There seems to be a lot of confusion lately as to whose side I am on and where I stand on the PCS process and the changes moving forward. Recently there have been articles that make me out to be the poster child for defiance in a war cry like manner with an agenda to pin a head on a stake while making these statements without talking to me.
Let me set the record straight.
First, I am not on anyone’s payroll. It may be shocking to believe that someone would put in so much time and effort on a cause without being paid for it. Crazy, huh? But that is what advocates do. When they feel strongly and passionately about an issue, they will work to bring awareness to the issue and to bring positive change to it without being paid for it. For those who continue to raise questions about me being on a payroll, my last paying job was 2016-2017 in Kansas, and because of the nature of our current remote location, and aspects of being a military spouse it might soon be Hobby Lobby or Target. But no, there is no moving company or industry association, or government entity that is paying me a penny to advocate and push for change on the moving process.
Now to the more important issues.
Yes, our current PCS process is broken. DPS is not user friendly, often crashes, has system timeouts, and fails to attach pictures to claims after hours spent trying to upload them. There is little accountability of anything outside of letters of warning or suspension, which are usually just a slap on the wrist. The DoD has created a hectic peak season time by cramming in almost half of the yearly moves into a 4-8 week period by giving everyone the same report date window and only cutting orders 30-90 days in advance. Families feel left to the wind when the avenues they are using to find help are shut down by disconnected numbers, unreturned phone calls, and emails that go unanswered. The claims process that is to give help to families when their household goods show up in pieces is often tedious and only paid out pennies on the dollar is some cases.
TRANSCOM’s answer to this is to move to a single source manager for the PCS process that should be a “fix-all” solution to our problems. Yes, I have been an outspoken critic of this proposed program, largely due to the lack of transparency given for this program, in addition to the past failed attempts to pass this program through the service chiefs. I am tired of being told this is the fix all solution without being given anything that really shows that it will be.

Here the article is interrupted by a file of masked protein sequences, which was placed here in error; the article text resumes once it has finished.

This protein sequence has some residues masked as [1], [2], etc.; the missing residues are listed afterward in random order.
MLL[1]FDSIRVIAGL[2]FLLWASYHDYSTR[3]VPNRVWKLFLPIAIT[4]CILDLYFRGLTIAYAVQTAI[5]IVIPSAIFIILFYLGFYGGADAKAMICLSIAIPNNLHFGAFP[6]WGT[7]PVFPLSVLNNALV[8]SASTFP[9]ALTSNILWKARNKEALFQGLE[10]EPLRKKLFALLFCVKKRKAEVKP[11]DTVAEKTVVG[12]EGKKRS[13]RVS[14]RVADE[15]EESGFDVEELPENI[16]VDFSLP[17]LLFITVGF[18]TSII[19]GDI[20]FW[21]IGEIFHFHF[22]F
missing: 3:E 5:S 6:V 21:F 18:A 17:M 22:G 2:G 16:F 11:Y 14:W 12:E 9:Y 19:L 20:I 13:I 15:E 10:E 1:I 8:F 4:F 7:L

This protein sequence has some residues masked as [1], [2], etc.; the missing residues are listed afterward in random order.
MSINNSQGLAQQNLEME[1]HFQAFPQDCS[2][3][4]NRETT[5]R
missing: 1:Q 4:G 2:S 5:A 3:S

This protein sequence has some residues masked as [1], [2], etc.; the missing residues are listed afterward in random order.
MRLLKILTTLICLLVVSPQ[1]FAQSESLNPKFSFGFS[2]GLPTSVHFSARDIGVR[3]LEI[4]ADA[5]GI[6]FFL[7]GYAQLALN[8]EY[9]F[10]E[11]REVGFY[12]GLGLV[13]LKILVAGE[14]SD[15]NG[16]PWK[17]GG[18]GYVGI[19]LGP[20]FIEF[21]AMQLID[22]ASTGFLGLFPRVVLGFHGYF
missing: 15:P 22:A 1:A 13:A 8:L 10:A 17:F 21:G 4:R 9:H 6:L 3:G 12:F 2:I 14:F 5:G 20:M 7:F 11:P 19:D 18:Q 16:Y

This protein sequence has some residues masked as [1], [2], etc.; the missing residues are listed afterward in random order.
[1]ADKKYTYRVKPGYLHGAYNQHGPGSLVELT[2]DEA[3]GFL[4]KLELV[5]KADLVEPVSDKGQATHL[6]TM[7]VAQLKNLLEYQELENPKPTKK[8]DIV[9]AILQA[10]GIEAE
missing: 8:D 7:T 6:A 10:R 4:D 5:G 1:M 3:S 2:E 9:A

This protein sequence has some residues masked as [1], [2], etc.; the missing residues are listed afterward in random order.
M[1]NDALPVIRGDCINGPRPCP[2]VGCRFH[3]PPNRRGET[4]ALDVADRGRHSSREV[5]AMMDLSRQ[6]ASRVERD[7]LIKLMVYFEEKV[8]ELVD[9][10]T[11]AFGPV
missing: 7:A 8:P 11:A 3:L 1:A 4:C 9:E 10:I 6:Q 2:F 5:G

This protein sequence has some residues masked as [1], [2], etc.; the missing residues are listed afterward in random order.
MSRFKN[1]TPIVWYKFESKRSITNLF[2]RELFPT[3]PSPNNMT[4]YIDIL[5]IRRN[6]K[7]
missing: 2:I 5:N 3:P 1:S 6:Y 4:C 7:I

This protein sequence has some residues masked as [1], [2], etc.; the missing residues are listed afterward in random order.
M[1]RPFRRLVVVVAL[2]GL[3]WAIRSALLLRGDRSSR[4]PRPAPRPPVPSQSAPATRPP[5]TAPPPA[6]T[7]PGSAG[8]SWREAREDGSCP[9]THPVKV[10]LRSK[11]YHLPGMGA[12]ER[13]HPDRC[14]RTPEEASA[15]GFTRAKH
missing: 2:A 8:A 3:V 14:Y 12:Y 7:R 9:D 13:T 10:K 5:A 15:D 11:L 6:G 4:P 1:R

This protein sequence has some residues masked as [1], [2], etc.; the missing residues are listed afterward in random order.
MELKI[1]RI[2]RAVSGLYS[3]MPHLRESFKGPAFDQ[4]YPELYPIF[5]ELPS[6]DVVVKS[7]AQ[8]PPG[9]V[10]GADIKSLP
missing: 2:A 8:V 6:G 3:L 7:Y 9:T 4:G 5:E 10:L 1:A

Every month in the advisory panel meetings that I sit on, the GHC is brought up asking for an update, asking to discuss something that was mentioned in the drafts that have been published, and each meeting we are met with a “we are not discussing that at this time, thanks” or “there is no update.” No, we need to discuss this, so we aren’t back here again in a few years having these same conversations.
Hint: Megan Harless doesn’t approve of the process because there is a lack of transparency and lack of conversations that include all stakeholders happening.
What I do know about the GHC – the single source manager should be able to apply financial penalties on companies when they don’t meet standards, it should streamline the process, it should allow more money to flow from the top down to the actual workers in our homes. Should. But again, I haven’t seen anything that shows that these would actually happen.
From how things are going, even with the GAO report being done, it seems as if this single source manager program will probably move forward and become our reality in the next few years. I remain a critic of the program until more transparency is shown, until military families can see how this program will look for them, and the discussions that need to happen do actually happen.
We have a very unique opportunity to have all the stakeholders together at the same party to discuss the issues each side faces, and to ensure the common problems we all face are addressed in the GHC, otherwise we are just handing over the problem to someone new without any oversight or accountability.
In the meantime, I will continue to raise the hard questions, to be skeptical of the process, to continue to most importantly educate military families of the regulations and processes, and to continue to work with both members of the moving industry and TRANSCOM on getting through this time.
If you want to know my opinion and take on something, reach out to me first before making me the poster child and enemy for your cause.